Cannabinoid receptor agonist attenuates angiotensin II–induced enlargement and mitochondrial dysfunction in rat atrial cardiomyocytes

Danielle I. Altieri, Yoram Etzion, Hope D. Anderson

Research output: Contribution to journalArticlepeer-review


Pathological remodeling of atrial tissue renders the atria more prone to arrhythmia upon arrival of electrical triggers. Activation of the renin-angiotensin system is an important factor that contributes to atrial remodeling, which may result in atrial hypertrophy and prolongation of P-wave duration. In addition, atrial cardiomyocytes are electrically coupled via gap junctions, and electrical remodeling of connexins may result in dysfunction of coordinated wave propagation within the atria. Currently, there is a lack of effective therapeutic strategies that target atrial remodeling. We previously proposed that cannabinoid receptors (CBR) may have cardioprotective qualities. CB13 is a dual cannabinoid receptor agonist that activates AMPK signaling in ventricular cardiomyocytes. We reported that CB13 attenuates tachypacing-induced shortening of atrial refractoriness and inhibition of AMPK signaling in the rat atria. Here, we evaluated the effects of CB13 on neonatal atrial rat cardiomyocytes (NRAM) stimulated by angiotensin II (AngII) in terms of atrial myocyte enlargement and mitochondrial function. CB13 inhibited AngII-induced enhancement of atrial myocyte surface area in an AMPK-dependent manner. CB13 also inhibited mitochondrial membrane potential deterioration in the same context. However, AngII and CB13 did not affect mitochondrial permeability transition pore opening. We further demonstrate that CB13 increased Cx43 compared to AngII-treated neonatal rat atrial myocytes. Overall, our results support the notion that CBR activation promotes atrial AMPK activation, and prevents myocyte enlargement (an indicator that suggests pathological hypertrophy), mitochondrial depolarization and Cx43 destabilization. Therefore, peripheral CBR activation should be further tested as a novel treatment strategy in the context of atrial remodeling.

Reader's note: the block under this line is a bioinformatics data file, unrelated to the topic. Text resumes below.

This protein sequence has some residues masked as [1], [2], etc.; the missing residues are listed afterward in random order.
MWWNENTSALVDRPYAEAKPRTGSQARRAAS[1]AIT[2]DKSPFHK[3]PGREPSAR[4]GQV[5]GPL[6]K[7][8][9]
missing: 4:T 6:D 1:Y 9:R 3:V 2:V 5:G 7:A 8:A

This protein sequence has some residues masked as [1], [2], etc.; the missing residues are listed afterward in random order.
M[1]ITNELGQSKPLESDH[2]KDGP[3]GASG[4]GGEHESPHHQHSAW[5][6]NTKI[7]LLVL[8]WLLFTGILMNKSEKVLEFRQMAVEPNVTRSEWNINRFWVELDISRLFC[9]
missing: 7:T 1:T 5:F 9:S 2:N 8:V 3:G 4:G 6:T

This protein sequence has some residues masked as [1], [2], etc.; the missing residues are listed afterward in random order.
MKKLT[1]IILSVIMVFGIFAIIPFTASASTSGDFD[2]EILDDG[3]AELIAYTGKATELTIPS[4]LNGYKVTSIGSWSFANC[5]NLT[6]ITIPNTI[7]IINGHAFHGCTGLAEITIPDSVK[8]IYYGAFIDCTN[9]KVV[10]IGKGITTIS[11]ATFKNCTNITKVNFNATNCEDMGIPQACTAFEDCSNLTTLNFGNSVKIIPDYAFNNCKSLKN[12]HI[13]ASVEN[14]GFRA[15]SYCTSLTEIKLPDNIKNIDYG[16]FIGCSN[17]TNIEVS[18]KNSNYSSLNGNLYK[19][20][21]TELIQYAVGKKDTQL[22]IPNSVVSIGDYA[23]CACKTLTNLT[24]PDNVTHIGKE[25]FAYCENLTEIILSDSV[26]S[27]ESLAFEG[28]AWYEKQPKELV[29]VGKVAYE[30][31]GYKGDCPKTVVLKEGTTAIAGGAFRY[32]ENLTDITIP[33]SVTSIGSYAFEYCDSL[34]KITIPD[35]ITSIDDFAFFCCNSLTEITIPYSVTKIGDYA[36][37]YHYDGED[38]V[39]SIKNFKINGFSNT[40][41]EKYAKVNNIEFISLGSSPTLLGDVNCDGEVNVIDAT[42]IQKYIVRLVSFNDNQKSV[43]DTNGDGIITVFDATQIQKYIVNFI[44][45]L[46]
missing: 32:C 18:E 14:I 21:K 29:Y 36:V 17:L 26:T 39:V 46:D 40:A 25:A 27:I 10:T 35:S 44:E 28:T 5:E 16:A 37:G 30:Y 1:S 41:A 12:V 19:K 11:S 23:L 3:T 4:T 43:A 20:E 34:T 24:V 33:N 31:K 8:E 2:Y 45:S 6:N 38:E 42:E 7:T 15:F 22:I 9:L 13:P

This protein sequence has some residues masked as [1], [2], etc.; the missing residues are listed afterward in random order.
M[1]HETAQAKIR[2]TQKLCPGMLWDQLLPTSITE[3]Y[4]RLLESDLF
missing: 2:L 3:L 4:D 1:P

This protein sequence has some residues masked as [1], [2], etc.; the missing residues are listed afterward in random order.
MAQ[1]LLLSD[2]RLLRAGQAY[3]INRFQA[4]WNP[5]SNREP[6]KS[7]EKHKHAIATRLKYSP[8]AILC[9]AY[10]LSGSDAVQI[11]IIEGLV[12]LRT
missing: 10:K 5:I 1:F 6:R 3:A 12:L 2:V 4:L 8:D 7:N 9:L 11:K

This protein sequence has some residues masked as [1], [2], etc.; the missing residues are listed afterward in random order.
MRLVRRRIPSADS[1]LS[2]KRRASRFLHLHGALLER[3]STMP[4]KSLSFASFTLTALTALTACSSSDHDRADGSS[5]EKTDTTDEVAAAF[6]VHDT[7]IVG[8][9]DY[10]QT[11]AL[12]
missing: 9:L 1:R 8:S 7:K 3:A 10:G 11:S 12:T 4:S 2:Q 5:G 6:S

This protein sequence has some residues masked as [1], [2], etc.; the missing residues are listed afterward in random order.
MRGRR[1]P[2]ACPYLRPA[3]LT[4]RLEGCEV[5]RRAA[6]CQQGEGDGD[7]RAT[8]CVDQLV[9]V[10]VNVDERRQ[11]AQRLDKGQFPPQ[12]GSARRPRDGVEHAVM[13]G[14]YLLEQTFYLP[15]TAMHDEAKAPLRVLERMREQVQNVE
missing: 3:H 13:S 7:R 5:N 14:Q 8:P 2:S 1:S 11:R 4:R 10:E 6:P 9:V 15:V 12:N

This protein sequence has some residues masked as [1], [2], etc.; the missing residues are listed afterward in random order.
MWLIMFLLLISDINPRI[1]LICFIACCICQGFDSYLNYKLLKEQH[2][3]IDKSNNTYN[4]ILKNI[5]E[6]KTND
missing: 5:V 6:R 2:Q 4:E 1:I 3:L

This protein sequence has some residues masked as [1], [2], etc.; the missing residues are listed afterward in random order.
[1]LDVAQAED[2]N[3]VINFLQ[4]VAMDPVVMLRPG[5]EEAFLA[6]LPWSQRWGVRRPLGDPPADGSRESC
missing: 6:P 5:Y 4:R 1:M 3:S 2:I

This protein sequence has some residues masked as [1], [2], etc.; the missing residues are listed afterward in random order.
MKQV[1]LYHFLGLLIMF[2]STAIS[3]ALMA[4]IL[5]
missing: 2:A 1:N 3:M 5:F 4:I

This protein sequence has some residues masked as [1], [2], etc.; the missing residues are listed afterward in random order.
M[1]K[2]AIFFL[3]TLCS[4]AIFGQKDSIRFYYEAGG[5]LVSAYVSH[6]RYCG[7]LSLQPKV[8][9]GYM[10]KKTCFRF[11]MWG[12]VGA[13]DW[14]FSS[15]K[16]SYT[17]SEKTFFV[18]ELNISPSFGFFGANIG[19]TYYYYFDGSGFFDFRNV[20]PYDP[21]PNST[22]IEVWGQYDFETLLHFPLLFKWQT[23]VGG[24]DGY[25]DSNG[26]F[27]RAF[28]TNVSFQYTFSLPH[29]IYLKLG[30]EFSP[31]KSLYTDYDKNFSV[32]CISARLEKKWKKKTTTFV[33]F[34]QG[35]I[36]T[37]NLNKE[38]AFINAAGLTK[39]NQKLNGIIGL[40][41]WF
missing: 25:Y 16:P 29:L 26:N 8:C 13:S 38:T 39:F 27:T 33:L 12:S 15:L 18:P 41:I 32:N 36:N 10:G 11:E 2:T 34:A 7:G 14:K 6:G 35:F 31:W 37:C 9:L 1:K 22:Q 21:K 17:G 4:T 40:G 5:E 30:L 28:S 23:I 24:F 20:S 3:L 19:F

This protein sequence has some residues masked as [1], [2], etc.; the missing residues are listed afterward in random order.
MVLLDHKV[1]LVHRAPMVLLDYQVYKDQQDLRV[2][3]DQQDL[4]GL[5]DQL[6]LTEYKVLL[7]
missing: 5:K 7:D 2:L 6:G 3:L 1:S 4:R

Original languageAmerican English
Article number1142583
JournalFrontiers in Pharmacology
StatePublished - 1 Jan 2023


  • angiotensin II
  • atrial fibrilation (AF)
  • cannabinoid
  • cannabinoid (CB) receptor 1
  • cannabinoid receptor (CB(2))
  • cardiomyocytes (CMs)

All Science Journal Classification (ASJC) codes

  • Pharmacology (medical)
  • Pharmacology


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